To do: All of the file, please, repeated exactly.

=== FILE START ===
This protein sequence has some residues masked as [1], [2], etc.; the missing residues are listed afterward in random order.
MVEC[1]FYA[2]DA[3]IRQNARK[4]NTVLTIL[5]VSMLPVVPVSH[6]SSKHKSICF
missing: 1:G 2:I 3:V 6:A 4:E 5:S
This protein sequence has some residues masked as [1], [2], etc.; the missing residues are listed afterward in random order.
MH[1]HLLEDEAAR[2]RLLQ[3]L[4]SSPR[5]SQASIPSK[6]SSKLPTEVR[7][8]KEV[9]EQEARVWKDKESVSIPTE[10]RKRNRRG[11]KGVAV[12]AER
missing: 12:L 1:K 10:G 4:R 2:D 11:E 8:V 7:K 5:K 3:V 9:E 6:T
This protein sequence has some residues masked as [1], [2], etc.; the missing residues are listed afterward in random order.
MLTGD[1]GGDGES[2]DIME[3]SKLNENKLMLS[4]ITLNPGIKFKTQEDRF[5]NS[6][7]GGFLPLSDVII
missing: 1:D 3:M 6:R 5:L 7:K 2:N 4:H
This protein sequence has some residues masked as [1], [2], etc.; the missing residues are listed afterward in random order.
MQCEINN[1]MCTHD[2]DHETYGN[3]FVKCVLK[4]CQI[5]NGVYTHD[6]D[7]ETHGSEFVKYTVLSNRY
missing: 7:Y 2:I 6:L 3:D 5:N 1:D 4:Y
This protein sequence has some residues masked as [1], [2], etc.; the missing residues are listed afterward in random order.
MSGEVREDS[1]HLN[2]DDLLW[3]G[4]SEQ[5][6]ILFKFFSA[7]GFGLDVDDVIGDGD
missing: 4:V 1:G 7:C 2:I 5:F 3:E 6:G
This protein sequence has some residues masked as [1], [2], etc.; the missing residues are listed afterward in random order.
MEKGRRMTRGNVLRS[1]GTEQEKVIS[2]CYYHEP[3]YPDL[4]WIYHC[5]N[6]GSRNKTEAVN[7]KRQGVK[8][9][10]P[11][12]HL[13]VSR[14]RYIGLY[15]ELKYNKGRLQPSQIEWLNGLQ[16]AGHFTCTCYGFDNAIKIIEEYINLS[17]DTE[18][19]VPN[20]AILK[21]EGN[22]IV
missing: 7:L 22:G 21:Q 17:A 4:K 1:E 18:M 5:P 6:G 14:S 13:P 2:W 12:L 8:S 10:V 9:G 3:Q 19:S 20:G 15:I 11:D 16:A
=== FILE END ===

This protein sequence has some residues masked as [1], [2], etc.; the missing residues are listed afterward in random order.
MVEC[1]FYA[2]DA[3]IRQNARK[4]NTVLTIL[5]VSMLPVVPVSH[6]SSKHKSICF
missing: 1:G 2:I 3:V 6:A 4:E 5:S
This protein sequence has some residues masked as [1], [2], etc.; the missing residues are listed afterward in random order.
MH[1]HLLEDEAAR[2]RLLQ[3]L[4]SSPR[5]SQASIPSK[6]SSKLPTEVR[7][8]KEV[9]EQEARVWKDKESVSIPTE[10]RKRNRRG[11]KGVAV[12]AER
missing: 12:L 1:K 10:G 4:R 2:D 11:E 8:V 7:K 5:K 3:V 9:E 6:T
This protein sequence has some residues masked as [1], [2], etc.; the missing residues are listed afterward in random order.
MLTGD[1]GGDGES[2]DIME[3]SKLNENKLMLS[4]ITLNPGIKFKTQEDRF[5]NS[6][7]GGFLPLSDVII
missing: 1:D 3:M 6:R 5:L 7:K 2:N 4:H
This protein sequence has some residues masked as [1], [2], etc.; the missing residues are listed afterward in random order.
MQCEINN[1]MCTHD[2]DHETYGN[3]FVKCVLK[4]CQI[5]NGVYTHD[6]D[7]ETHGSEFVKYTVLSNRY
missing: 7:Y 2:I 6:L 3:D 5:N 1:D 4:Y
This protein sequence has some residues masked as [1], [2], etc.; the missing residues are listed afterward in random order.
MSGEVREDS[1]HLN[2]DDLLW[3]G[4]SEQ[5][6]ILFKFFSA[7]GFGLDVDDVIGDGD
missing: 4:V 1:G 7:C 2:I 5:F 3:E 6:G
This protein sequence has some residues masked as [1], [2], etc.; the missing residues are listed afterward in random order.
MEKGRRMTRGNVLRS[1]GTEQEKVIS[2]CYYHEP[3]YPDL[4]WIYHC[5]N[6]GSRNKTEAVN[7]KRQGVK[8][9][10]P[11][12]HL[13]VSR[14]RYIGLY[15]ELKYNKGRLQPSQIEWLNGLQ[16]AGHFTCTCYGFDNAIKIIEEYINLS[17]DTE[18][19]VPN[20]AILK[21]EGN[22]IV
missing: 7:L 22:G 21:Q 17:A 4:K 1:E 18:M 5:P 6:G 14:S 13:P 2:W 12:L 8:S 10:V 9:G 3:Q 19:S 20:G 15:I 11:D 16:A